Who are the Berbers?

Who are the Berbers

Zinedine Zidane and Karim Benzema are the most famous Berbers.

   The Berbers or, in their own language, Imazighen (singular Amazigh), which would originally mean “free men,” is, properly speaking, the indigenous inhabitants of North Africa. For a variety of historical and ideological reasons, today this name is used to designate only those in North Africa who are native speakers of Berber (Tamazight). There are several theories about the etymology of the word “Berber.” It is said cage derives from the French word berbère, itself derived from the Arabic word Barbar, which probably merely reproduces the Greco-Roman word barbarian that designated those who did not speak Latin or Greek. According to others, it derives from the Arabic “berbere” – “foreigners”) of that “barbarians” has the sole meaning of remarking a sense of total foreignness.

   “The Numids in modern-day Algeria, the Maures in modern-day Morocco, and the Libyans in the westernmost territories are noteworthy, while the Garamantes and Getuli predominated in the interior. Beginning in the first millennium B.C., North Africa experienced colonization by various peoples. At first Phoenicians and Greeks (Carthage is founded around 814 B.C.) Later it was the turn of the Romans, who contested the Carthaginians for supremacy over the region.”

Who are the Berbers

   Around the third century B.C.E. we begin to have definite records of real Berber states, with their own kings and their own organization: the kingdoms of Numidia and Mauretania. After various events, which saw them less and less autonomous, the Berber kingdoms finally lost their independence in 40 CE, under Caligula. During Roman rule many Berbers emerged in the arts, politics, and religion, expressing themselves in the written language of the time: Latin.

The Berber flag:

   It consists of three colors: blue, green, and yellow in horizontal bands of the same height, and the neo-Tifinagh letter ⵣ (Yaz or AZA). Each color refers to an element of Tamazgha, the territory inhabited since ancient times by Berbers:

  •    Blue symbolizes the Mediterranean Sea and the Atlantic Ocean;
  •    green represents the Bled, the wide strip of arable land and green mountains;
  •    yellow represents the sand of the Sahara Desert.

   The letter Z of the Typhinagh alphabet in red color represents all those who have fallen fighting for the recognition of the Berber language and culture and is also the symbol of resistance and life.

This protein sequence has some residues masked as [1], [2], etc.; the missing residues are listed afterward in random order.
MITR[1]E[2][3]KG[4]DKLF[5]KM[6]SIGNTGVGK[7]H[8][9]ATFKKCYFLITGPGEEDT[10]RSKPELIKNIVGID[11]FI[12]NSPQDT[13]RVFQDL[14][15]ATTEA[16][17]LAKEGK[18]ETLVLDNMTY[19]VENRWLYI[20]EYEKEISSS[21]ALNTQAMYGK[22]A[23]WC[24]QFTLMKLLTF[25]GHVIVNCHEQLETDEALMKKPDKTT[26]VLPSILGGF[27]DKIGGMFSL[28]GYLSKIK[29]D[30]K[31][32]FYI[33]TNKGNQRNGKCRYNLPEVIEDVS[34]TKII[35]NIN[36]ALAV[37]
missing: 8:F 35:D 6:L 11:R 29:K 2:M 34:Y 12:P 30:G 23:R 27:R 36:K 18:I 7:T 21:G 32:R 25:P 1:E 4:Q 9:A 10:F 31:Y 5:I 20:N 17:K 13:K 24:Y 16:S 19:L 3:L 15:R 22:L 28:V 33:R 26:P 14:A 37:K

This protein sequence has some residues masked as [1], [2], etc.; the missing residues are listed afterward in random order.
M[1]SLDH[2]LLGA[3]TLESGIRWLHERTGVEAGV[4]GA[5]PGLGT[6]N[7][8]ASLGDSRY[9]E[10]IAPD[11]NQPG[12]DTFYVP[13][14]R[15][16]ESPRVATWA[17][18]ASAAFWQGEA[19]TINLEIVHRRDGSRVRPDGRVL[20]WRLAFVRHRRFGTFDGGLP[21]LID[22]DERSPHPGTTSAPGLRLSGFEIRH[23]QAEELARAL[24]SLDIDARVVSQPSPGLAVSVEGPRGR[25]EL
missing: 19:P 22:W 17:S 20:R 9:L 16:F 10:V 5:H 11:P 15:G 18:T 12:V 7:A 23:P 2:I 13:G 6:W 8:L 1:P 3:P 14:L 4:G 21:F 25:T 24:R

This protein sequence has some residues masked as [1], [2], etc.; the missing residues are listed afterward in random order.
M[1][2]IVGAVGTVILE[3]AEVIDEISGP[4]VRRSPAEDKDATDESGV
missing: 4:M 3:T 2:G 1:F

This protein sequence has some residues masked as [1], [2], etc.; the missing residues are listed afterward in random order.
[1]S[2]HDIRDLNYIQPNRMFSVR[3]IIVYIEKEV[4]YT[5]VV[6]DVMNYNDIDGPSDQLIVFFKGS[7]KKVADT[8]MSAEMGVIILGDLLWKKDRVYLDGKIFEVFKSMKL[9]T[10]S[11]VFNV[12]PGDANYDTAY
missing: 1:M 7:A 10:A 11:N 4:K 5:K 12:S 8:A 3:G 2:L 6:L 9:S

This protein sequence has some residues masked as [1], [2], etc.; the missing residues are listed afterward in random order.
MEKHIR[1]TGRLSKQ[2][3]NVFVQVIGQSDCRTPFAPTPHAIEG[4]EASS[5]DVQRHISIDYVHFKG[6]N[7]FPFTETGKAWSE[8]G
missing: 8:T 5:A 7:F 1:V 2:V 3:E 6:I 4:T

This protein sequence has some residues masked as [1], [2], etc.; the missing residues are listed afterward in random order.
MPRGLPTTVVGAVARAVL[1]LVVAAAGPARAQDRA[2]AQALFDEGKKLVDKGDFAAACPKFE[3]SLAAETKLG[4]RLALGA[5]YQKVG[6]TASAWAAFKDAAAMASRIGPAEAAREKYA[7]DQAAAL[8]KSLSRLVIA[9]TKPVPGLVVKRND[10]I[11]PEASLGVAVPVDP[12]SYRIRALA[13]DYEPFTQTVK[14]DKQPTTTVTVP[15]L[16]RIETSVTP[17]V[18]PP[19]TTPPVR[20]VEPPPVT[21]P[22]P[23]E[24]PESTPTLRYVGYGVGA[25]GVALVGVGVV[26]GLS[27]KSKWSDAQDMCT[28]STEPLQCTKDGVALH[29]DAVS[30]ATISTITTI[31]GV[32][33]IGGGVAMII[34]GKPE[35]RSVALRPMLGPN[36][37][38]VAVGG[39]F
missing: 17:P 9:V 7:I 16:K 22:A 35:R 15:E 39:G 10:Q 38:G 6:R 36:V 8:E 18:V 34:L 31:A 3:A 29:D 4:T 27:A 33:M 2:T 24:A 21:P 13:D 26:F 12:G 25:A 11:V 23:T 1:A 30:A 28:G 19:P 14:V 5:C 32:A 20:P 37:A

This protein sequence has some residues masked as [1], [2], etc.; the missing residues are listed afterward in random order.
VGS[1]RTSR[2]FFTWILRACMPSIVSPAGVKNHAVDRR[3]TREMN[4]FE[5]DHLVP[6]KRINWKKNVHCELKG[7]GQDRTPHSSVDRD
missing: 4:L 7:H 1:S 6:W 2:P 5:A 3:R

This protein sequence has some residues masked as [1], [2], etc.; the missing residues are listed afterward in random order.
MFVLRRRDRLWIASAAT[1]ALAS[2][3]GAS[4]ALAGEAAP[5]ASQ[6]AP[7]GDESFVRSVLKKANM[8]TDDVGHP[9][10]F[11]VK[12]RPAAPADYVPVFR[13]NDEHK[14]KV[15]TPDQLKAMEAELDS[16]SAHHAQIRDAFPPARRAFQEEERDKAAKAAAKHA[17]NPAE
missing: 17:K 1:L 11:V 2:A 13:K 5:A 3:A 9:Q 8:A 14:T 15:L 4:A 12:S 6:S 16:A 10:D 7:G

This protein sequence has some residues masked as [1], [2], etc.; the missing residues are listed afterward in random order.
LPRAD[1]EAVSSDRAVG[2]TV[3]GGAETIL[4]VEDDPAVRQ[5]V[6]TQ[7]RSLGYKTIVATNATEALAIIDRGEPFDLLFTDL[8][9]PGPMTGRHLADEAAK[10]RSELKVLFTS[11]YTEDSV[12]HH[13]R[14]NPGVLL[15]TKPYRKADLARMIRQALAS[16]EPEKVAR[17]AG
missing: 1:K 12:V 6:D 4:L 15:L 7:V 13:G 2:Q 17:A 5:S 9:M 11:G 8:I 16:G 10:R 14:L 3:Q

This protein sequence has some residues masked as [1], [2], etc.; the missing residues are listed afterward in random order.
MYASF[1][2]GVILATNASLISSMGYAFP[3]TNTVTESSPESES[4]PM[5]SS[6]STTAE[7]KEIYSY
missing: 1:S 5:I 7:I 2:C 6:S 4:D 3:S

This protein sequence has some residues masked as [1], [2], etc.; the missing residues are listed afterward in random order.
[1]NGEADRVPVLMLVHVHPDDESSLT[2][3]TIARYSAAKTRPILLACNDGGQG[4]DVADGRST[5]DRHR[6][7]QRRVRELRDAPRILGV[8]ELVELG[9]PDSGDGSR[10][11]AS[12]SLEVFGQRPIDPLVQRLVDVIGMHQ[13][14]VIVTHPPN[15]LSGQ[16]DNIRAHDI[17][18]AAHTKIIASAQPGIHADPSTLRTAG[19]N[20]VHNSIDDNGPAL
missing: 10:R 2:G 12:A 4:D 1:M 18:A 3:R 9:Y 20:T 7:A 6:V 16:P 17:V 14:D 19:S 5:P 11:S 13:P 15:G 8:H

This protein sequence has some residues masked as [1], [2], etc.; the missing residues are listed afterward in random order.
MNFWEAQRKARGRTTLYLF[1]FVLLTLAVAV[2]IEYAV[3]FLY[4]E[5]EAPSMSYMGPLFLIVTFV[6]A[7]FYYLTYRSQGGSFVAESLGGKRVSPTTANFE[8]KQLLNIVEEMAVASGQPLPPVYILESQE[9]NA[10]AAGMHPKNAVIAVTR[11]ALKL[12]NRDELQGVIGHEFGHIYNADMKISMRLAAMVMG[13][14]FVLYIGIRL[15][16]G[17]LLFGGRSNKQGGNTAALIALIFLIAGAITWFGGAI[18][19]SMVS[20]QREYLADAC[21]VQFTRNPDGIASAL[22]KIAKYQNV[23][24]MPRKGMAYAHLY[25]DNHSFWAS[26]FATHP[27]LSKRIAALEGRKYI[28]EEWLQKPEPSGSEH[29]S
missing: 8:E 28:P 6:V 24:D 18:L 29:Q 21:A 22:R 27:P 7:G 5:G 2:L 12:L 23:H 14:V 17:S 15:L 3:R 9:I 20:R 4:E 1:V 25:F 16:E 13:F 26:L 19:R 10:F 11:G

Who are the Berbers

There were thus:

  • writers (from Terence to Martian Capella, with the likes of Fronton, Apuleius, or Tertullian);
  • Christian saints (from the Scillitan martyrs to St. Cyprian, St. Victor, St. Augustine, and St. Monica);
  • popes (Victor I, Melchiades, Gelasius I);
  • And even a number of emperors (from the Libyan-Punic Septimius Severus, founder of a dynasty, to the Mauri Macrinus and Aemilianus).
Who are the Berbers

   After remaining under Roman rule for a long time, North Africa suffered in the 5th century from the invasions of the Vandals, who established North African kingdoms, until in 534, an expedition led by Belisarius and sent by Justinian won it back to Byzantium sovereignty. This conquest, however, lasted little more than a century, since in the 7th century the new conquerors, the Arabs, appeared. North Africa was known by Europeans as Barbary for a very long time (practically until the start of the 19th century when European colonization started), which led to the states of North Africa being called Barbary states and the Barbary lingua franca being the language of exchange in use in those regions. In the Arab-Islamic world, on the other hand, the expression Maghreb (i.e., “West”) was mostly in use. Actually as far back as we go, the Berbers seem to have populated North Africa since Neolithic times. These people entered history as early as 5,000 years ago: Berber populations are in fact mentioned in Egyptian texts as far back as 3,000 BC. Berber populations in their long history have never waged wars of conquest but only suffered.

Famous Berbers:

  • Terence, (Publius Terentius Afer), 195-159 B.C. (Latin writer)
  • Pope Victor I (saint of the Catholic and Orthodox churches)
  • Marcus Cornelius Fronton, ca. 100-ca. 166 (Latin orator)
  • Tertullian, ca. 155-245 (philosopher and theologian)
  • Macrinus, ca. 164-218 (Roman emperor)
  • Aemilianus, ca. 207-253 (Roman emperor)
  • Aurelius Victor, d. ca. 390 (Latin historian)
  • Lactantius, ca. 250- ca. 320 (Latin ecclesiastical writer)
  • St. Monica, 331-387 (mother of St. Augustine)
  • Tinariwen (Tuareg music ensemble)
  • Baha Lahcen (Atlas singer – Morocco)
  • Isabelle Adjani (French actress)
  • Zinedine Zidane (b. 1972), a soccer player of Algerian Berber descent
  • Karim Benzema

Come learn about Berber culture and traditions with us: Tours to the Desert.

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